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This year, The Lawyer’s annual ranking of the largest UK law firms by turnover is available as an interactive, digital benchmarking tool. For the first time this will allow you to manipulate each data set against the metrics of your choice.
Ernst & Young is one of five firms being sued in Canada by the Law Society of Upper Canada over alleged mistakes in the calculation of the profession's spiralling indemnity insurance deficit.
The society, which covers the province of Ontario, is claiming C$110m (£48m) following the alleged miscalculation of the deficit being carried by the Lawyers' Professional Indemnity Company (LPIC).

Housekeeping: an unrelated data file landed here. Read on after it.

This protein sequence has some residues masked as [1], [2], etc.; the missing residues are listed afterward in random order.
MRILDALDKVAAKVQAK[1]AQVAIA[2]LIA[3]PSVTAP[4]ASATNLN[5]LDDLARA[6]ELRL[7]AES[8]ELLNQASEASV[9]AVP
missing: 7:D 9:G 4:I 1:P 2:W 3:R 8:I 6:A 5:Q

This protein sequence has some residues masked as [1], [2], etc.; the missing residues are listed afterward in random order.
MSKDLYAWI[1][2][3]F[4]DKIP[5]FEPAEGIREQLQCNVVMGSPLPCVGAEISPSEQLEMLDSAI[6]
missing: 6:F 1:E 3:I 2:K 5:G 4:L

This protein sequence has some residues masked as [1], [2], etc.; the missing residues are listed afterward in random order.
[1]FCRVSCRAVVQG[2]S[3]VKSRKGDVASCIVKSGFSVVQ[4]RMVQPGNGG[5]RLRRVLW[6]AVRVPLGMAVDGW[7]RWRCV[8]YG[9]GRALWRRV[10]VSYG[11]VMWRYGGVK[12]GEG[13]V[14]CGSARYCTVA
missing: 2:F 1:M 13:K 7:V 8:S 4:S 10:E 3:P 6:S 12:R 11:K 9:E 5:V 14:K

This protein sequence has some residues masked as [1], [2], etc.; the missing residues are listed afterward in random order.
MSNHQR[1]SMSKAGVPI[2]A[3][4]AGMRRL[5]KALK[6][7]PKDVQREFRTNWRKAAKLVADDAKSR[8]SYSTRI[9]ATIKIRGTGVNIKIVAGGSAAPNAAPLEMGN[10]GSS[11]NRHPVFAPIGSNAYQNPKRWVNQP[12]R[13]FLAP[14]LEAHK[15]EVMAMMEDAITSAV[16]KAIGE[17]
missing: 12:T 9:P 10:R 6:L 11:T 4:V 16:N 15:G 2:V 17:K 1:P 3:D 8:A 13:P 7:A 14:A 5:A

It claimed that in 1991 the deficit was calculated at less than C$1.5m (£660,000), while the plaintiffs claimed it was more than C$65m (£28m).
The statement of claim alleged that the Ontario-based management consultant and actuary Tillinghast, another of the defendants, "knew or ought to have known that if it miscalculated unpaid claims liabilities, the plaintiffs would be misled as to the amount of the liabilities".
It added that Ernst & Young "knew or ought to have known that if it was not careful and prudent in reviewing, analysing and using Tillinghast's calculations, errors in those calculations would be carried forward into the law society's financial statements".
David Rowney, an Ernst & Young spokesman, said the firm would "vigorously defend" its position. He added: "It is our view that the claim is without merit. Our work was performed with due care."
Kevin Martino, of Tillinghast, would not comment while the issue was proceeding.